In Jordan School District, Kings Peak High School reached its capacity of 250 full-time students by the end of its first school year, in 2021-22. Around 2,000 others took at least one class at the school, which had to hire more teachers in the summer.

There were 48 students in Kings Peak’s first graduating class in June, and principal Ammon Weimers anticipates that number will grow in the years to come.

(Trent Nelson | The Salt Lake Tribune) Kings Peak High School students move their tassels at the end of commencement exercises at the virtual learning school in Bluffdale on Thursday, June 2, 2022. From left are Tessa Marty, Taylor DiAntonio, and Whitney Face.

Jordan’s Virtual Learning Academy accommodates students throughout K-12 in its three schools — Rocky Peak Elementary, Kelsey Peak Middle and Kings Peak High. Any student who lives in Utah can take a class at Kings Peak.

The future of virtual schools in Salt Lake City

While small classes can benefit students, Limb acknowledges that he wants to see enrollment grow at Salt Lake Virtual Elementary so the district will “continue to have our school going,” he said. “I think there are people out there who still haven’t heard about us.”

(Chris Samuels | The Salt Lake Tribune) Laura Jettison leads her virtual fifth grade class in a science lesson at Parkview Elementary School in Salt Lake City, Monday, Sept. 19, 2022.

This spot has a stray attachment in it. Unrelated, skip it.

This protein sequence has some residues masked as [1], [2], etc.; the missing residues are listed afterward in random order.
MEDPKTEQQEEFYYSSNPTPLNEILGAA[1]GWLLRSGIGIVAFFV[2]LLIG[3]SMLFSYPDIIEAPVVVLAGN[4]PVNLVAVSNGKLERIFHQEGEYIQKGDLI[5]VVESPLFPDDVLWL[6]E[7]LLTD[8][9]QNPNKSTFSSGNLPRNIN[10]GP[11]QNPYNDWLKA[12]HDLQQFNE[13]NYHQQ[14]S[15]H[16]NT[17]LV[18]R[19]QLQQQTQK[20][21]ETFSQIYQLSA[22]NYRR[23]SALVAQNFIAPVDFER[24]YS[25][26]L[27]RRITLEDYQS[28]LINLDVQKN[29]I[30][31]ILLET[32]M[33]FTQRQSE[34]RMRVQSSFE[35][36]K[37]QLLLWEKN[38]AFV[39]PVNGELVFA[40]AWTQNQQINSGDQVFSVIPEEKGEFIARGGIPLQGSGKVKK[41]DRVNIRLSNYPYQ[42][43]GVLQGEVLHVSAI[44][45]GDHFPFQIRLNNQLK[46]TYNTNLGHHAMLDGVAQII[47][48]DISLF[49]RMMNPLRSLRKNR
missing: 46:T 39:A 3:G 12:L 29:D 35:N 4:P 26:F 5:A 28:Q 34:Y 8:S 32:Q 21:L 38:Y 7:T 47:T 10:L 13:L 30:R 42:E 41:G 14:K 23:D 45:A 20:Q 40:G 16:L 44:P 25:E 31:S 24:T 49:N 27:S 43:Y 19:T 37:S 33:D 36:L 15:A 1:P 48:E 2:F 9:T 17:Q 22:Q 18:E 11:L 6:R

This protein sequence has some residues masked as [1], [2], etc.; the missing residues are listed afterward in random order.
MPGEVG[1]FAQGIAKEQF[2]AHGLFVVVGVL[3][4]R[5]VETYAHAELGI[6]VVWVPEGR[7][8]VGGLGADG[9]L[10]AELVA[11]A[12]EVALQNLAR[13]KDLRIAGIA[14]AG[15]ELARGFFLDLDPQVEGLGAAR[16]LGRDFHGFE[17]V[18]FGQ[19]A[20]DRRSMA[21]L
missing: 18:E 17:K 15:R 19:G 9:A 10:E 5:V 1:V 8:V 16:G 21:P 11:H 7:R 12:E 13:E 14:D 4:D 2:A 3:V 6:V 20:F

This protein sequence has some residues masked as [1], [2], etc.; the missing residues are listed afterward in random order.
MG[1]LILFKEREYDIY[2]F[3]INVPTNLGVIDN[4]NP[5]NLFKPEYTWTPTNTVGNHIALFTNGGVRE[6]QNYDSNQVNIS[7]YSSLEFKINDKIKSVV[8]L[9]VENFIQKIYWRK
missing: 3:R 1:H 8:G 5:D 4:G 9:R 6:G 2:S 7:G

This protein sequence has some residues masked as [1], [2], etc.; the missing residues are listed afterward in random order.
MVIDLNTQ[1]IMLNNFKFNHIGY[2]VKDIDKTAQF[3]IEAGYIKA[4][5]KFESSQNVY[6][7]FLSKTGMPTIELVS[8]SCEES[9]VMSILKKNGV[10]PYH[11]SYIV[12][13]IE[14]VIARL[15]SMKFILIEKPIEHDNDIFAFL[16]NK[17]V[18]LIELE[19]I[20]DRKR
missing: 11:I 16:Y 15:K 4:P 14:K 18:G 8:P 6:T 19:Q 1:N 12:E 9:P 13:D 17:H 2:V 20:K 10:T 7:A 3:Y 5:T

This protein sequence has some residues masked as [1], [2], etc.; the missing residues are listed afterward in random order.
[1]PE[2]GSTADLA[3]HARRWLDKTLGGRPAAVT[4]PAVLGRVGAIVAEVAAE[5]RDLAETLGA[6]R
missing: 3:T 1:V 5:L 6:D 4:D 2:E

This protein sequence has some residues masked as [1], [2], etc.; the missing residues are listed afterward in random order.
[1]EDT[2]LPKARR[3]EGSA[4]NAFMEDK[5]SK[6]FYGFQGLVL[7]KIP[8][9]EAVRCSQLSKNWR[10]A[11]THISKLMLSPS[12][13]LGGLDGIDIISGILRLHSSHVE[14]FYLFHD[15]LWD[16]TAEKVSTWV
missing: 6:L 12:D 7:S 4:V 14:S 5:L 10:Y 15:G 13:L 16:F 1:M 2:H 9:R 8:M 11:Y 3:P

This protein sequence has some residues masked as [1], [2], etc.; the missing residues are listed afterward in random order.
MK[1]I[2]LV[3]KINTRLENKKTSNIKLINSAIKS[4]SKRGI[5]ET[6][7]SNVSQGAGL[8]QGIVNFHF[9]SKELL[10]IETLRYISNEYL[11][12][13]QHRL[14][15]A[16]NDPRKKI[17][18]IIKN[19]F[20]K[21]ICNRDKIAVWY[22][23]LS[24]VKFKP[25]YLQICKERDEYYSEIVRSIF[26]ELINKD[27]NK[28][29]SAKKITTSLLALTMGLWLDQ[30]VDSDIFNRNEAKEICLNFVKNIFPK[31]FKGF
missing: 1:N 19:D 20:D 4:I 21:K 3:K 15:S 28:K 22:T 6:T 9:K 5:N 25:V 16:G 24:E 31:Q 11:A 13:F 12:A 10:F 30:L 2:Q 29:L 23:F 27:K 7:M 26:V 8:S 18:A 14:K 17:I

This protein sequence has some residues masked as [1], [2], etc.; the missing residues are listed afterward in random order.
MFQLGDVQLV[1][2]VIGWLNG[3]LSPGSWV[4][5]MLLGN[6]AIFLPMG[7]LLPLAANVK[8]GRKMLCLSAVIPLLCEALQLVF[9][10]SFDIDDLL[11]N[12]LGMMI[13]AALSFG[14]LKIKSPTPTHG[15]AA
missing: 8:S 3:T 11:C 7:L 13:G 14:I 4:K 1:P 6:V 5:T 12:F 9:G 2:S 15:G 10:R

Last year, students attended classes online together for four days a week. On Wednesdays, kids learned at their own pace and teachers encouraged struggling students to come to the virtual school’s home base at Parkview Elementary, near Salt Lake City’s Poplar Grove neighborhood.

But that approach didn’t really bring parents to Parkview, Limb said.

He hopes the school’s new full-time synchronous approach — where students sign on to Zoom for live classes each day, along with new arts and music programs — will help enrollment bounce back. The school hosts an in-person social activity each month and is planning its first field trip to the Leonardo Museum in March.

Limb has heard from parents who decided to enroll their child in the wake of the mass shooting at Robb Elementary School in Uvalde, Texas, where an 18-year-old fatally shot 19 students and two teachers, and wounded 17 others. “I don’t want students to have to be in our school because of fear,” Limb said. “But those are factors.”

He expects the perks of online school — such as its flexibility and data it provides for teachers to use in lesson planning — will continue to be valuable to parents in the future. “I don’t expect [enrollment] to bounce back by hundreds in the next month, but I do think that it will be a slow increase,” Limb said.

Salt Lake City School District is also in the early stages of launching a new online instruction program for middle school students. This year, 20 middle school students who want to attend virtual classes are enrolled at Clayton Middle School, on 1470 S. 1900 East, spokesperson Yándary Chatwin said, and the district plans to evaluate such online instruction at the end of the school year.

(Chris Samuels | The Salt Lake Tribune) Laura Jettison leads her virtual fifth grade class in a science lesson at Parkview Elementary School in Salt Lake City, Monday, Sept. 19, 2022.

Correction • Noon, Sept. 21, 2022: This story has been updated to correct the description of high school and K-5 enrollment in Canyons Online classes.

Editor’s note • This story is available to Salt Lake Tribune subscribers only. Thank you for supporting local journalism.